How quickly our lives change. One moment, we’re gently encouraging our Farm Link Hawai‘i (FLH) customers to include hō’i’o—a native fern—in their diet. The next, we’re grappling with the uncertainties of COVID-19.
By Rob Barreca
In the first week of the pandemic, our operation went from 80 deliveries per week to over 400, with just a weekend to scale up. It challenged us physically and emotionally, but we knew it was necessary. Farmers, including some of us on FLH, had lost their commercial accounts and needed to find other ways to make up for the financially crippling loss. At the same time, self-quarantined Hawai‘i residents needed to acquire fresh produce safely without having to leave their homes. Home delivery was no longer something to add in the near future—it suddenly was staring us down at point-blank range.
FLH has done its best to acquire the funds and connections necessary to activate the moving parts: transportation, human power, supplies, and infrastructure—without pushing our organization or farmers to the limit. Before the pandemic, we averaged 20 new accounts per week. This quickly escalated to 3,000 new accounts per week! The surge in marketplace activity, and our inability to deliver that volume, caused a bottleneck. But people still needed locally grown foods NOW. With only 250 available slots for orders (our maximum daily capacity), thousands of people logged in, right when the market opened. Most were locked out. But the 250 lucky ones were able to place their orders.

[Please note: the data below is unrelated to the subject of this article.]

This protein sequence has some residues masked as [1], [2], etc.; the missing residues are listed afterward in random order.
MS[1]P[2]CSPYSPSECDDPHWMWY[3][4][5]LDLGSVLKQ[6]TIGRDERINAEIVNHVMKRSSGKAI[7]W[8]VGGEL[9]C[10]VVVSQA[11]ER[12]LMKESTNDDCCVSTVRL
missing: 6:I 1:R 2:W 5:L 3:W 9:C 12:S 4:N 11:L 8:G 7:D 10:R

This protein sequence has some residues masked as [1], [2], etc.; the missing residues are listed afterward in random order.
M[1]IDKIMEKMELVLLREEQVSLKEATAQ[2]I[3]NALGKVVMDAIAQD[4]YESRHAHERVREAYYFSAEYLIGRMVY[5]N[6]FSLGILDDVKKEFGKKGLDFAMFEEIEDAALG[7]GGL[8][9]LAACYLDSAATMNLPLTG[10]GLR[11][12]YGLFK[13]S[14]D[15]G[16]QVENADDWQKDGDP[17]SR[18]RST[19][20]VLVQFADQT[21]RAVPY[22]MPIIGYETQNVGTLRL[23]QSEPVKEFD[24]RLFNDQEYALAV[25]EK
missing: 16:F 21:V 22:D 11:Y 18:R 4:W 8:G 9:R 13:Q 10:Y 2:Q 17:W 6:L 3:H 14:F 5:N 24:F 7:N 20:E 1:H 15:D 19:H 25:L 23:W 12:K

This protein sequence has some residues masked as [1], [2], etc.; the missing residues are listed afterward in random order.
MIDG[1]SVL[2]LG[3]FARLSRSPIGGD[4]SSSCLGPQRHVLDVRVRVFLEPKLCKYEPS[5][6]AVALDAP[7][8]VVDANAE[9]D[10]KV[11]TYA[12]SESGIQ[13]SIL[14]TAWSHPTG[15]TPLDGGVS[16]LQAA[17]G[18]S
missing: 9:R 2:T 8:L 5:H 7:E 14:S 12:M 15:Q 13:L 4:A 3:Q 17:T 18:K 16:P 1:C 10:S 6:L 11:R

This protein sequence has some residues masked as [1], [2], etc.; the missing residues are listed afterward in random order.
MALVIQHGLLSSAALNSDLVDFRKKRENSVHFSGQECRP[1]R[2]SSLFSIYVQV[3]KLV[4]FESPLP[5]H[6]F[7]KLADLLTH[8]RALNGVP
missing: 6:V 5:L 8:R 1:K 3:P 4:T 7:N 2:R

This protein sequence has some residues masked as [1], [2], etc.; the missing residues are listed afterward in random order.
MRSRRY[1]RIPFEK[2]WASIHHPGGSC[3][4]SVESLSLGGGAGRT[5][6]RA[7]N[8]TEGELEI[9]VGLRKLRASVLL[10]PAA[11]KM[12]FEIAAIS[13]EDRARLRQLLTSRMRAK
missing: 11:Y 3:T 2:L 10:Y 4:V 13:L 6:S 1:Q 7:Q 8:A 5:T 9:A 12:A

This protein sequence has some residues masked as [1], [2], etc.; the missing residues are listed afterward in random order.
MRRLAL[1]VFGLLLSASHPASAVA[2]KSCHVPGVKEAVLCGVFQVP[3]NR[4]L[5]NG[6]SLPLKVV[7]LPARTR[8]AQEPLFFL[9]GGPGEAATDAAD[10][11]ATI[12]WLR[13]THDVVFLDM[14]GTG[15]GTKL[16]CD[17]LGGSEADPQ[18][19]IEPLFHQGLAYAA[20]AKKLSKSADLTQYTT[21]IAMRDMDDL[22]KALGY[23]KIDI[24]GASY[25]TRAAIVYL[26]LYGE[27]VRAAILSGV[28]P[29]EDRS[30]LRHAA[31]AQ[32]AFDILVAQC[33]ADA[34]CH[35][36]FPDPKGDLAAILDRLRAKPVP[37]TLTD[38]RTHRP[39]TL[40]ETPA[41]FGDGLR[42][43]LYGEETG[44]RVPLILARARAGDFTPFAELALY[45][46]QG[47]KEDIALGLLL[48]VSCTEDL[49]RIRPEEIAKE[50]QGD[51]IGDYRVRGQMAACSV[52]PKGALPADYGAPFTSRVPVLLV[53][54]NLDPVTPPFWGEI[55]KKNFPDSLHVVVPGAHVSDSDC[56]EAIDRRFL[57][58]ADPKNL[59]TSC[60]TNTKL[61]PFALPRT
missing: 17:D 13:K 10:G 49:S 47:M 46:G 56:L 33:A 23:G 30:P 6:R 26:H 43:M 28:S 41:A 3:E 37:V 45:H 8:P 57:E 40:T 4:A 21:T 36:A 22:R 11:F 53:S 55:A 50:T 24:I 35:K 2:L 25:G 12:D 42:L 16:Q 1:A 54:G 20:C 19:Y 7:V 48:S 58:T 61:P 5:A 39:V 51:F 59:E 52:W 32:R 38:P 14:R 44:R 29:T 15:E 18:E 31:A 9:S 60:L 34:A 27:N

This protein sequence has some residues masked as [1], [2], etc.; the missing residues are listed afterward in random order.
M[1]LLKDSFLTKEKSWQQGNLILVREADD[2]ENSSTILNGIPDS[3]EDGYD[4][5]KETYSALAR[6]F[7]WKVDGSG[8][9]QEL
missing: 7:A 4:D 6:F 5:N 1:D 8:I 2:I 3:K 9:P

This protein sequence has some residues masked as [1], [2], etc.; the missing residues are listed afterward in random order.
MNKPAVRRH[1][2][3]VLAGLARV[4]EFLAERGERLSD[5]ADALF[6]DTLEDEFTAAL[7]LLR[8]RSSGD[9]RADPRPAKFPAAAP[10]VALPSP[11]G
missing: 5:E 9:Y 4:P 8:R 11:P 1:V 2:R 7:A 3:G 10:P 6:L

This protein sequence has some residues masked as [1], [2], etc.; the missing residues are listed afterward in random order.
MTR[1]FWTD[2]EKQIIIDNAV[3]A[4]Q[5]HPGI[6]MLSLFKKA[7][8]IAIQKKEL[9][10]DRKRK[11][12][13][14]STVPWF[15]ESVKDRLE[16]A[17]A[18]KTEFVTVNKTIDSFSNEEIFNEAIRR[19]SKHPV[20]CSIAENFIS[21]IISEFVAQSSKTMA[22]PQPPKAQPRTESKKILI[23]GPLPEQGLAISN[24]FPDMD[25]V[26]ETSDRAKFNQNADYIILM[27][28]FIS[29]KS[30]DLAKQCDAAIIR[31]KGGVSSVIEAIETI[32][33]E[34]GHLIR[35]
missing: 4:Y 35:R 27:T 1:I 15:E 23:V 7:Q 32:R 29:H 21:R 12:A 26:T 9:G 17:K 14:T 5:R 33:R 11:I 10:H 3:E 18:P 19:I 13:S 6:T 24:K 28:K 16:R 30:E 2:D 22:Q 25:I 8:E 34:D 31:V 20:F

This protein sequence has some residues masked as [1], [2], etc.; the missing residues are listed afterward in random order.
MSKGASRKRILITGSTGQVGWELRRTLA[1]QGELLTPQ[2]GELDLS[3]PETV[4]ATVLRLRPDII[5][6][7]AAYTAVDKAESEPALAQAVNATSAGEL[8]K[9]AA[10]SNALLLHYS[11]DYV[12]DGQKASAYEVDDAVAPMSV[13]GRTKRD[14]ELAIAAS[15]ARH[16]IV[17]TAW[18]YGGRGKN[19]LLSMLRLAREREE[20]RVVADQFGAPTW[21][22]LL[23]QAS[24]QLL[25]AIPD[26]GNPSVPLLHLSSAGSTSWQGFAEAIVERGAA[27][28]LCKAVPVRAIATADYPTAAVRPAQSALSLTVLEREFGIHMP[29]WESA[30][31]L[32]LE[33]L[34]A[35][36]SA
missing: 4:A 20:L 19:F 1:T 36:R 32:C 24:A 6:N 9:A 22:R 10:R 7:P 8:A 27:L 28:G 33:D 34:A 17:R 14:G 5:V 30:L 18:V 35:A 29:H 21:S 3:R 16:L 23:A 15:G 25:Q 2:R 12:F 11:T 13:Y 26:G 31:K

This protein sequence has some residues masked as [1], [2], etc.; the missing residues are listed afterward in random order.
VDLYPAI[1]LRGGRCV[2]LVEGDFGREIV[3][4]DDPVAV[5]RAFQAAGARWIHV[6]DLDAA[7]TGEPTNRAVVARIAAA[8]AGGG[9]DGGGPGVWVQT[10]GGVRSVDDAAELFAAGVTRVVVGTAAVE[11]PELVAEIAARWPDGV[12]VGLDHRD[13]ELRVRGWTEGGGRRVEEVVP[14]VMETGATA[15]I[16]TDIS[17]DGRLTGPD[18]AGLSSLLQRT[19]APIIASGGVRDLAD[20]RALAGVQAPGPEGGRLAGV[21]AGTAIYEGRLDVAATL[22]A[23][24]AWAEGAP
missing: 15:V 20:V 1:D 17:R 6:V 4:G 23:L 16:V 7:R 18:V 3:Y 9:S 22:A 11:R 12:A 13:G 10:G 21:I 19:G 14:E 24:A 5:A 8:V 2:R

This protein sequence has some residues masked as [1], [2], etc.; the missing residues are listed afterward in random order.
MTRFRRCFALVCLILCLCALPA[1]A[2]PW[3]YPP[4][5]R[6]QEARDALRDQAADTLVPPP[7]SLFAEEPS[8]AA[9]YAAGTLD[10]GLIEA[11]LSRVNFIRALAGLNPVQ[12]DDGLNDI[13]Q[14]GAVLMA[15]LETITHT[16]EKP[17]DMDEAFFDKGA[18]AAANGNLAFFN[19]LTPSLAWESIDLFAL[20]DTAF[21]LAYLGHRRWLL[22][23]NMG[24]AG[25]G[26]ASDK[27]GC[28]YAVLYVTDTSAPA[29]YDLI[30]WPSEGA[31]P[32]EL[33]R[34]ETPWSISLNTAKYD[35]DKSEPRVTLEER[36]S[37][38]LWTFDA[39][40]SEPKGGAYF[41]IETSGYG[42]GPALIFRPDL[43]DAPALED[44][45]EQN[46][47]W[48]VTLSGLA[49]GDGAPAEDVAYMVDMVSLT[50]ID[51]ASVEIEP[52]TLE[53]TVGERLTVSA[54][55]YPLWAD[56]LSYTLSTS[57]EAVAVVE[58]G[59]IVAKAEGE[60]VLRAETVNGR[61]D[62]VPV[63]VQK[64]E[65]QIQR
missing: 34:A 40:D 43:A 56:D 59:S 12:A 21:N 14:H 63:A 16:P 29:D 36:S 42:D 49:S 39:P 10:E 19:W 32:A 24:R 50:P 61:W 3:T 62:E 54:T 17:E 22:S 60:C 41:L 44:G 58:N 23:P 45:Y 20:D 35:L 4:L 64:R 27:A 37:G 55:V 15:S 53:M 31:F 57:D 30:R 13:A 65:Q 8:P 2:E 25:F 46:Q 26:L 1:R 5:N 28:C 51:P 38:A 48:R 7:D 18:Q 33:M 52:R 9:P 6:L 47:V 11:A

The tsunami of sign-ups was overwhelming, but our small-but-dynamic team was able to rise above, tread water, learn from our mistakes, and eventually take control of the situation. By the end of May, we will leave our temporary packing station in Hale‘iwa, which was graciously donated by Kōkua Hawai‘i Foundation when we were in dire need of space to receive produce, pack orders, and park our delivery vehicles.
By June, we hope to set up a new, permanent warehouse in Honolulu. It will allow us to properly scale up to meet the needs of local farmers, household customers, and, eventually, commercial accounts. We hope the new “normalcy” includes a deeper appreciation for our local growers and the general public’s realization that food independence is a crucial issue that residents and our government must prioritize and secure.
Thank you for supporting local farmers and keeping the funds flowing to their pockets so they can continue to make a humble living while growing nutritious, delicious food to feed you and your families.
Source: University of Hawai'i.